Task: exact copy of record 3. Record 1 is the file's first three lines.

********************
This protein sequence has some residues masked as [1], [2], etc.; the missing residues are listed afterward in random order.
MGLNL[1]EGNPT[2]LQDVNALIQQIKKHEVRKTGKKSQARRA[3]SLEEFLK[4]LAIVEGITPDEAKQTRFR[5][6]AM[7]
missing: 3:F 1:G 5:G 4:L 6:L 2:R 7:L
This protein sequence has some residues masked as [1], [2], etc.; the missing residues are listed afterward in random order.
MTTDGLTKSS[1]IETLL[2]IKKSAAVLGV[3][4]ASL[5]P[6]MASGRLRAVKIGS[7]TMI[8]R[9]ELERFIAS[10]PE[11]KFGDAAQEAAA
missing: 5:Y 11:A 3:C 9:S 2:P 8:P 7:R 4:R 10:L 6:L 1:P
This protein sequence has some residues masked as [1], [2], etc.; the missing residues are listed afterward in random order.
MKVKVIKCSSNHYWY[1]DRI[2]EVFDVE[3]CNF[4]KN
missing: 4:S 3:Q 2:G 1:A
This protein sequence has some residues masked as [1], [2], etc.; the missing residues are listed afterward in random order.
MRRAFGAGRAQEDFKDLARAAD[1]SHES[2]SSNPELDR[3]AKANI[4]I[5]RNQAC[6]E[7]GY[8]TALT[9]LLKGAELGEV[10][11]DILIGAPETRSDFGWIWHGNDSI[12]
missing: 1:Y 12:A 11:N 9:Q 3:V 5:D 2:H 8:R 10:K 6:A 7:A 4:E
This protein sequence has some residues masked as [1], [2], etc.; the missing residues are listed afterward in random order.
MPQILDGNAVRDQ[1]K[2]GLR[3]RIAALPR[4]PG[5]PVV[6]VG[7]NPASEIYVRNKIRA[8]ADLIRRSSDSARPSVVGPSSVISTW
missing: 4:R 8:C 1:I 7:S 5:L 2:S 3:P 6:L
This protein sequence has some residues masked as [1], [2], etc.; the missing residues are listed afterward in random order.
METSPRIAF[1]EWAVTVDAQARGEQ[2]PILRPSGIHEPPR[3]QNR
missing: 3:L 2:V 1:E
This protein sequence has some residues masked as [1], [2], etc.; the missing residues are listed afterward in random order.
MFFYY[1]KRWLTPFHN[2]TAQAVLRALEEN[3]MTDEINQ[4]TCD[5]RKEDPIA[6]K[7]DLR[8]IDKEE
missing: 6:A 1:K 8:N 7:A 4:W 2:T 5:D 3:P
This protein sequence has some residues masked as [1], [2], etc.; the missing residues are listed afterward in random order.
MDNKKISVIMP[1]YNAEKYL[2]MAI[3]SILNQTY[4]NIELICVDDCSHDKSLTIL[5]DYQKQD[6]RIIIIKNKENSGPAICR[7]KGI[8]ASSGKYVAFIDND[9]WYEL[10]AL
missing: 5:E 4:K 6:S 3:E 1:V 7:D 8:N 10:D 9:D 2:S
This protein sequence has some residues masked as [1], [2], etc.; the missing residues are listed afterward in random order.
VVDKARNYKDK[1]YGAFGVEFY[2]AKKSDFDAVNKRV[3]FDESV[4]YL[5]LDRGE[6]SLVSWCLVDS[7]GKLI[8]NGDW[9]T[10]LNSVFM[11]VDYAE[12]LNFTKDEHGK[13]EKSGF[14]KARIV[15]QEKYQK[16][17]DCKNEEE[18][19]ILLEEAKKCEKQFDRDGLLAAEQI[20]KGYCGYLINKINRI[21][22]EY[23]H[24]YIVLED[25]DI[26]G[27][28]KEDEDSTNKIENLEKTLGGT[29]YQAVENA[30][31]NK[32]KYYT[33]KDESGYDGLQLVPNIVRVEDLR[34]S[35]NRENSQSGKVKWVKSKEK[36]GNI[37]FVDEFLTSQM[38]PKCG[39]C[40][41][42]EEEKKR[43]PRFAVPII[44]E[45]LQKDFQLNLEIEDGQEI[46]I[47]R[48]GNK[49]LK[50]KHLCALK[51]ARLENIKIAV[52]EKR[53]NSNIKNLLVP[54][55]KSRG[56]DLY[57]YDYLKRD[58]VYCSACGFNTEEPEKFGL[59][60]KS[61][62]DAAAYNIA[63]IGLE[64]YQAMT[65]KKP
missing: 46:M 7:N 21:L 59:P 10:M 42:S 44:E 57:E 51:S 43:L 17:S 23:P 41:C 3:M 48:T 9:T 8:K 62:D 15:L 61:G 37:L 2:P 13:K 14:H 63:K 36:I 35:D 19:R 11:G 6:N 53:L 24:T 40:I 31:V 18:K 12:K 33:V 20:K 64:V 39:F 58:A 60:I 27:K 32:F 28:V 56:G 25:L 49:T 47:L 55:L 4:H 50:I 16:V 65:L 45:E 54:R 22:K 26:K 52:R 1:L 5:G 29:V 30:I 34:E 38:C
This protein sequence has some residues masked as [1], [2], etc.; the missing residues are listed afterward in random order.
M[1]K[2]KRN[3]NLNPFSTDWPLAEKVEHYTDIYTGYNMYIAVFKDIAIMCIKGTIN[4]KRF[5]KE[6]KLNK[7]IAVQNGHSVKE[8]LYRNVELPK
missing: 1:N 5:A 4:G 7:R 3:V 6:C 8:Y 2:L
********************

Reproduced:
This protein sequence has some residues masked as [1], [2], etc.; the missing residues are listed afterward in random order.
MKVKVIKCSSNHYWY[1]DRI[2]EVFDVE[3]CNF[4]KN
missing: 4:S 3:Q 2:G 1:A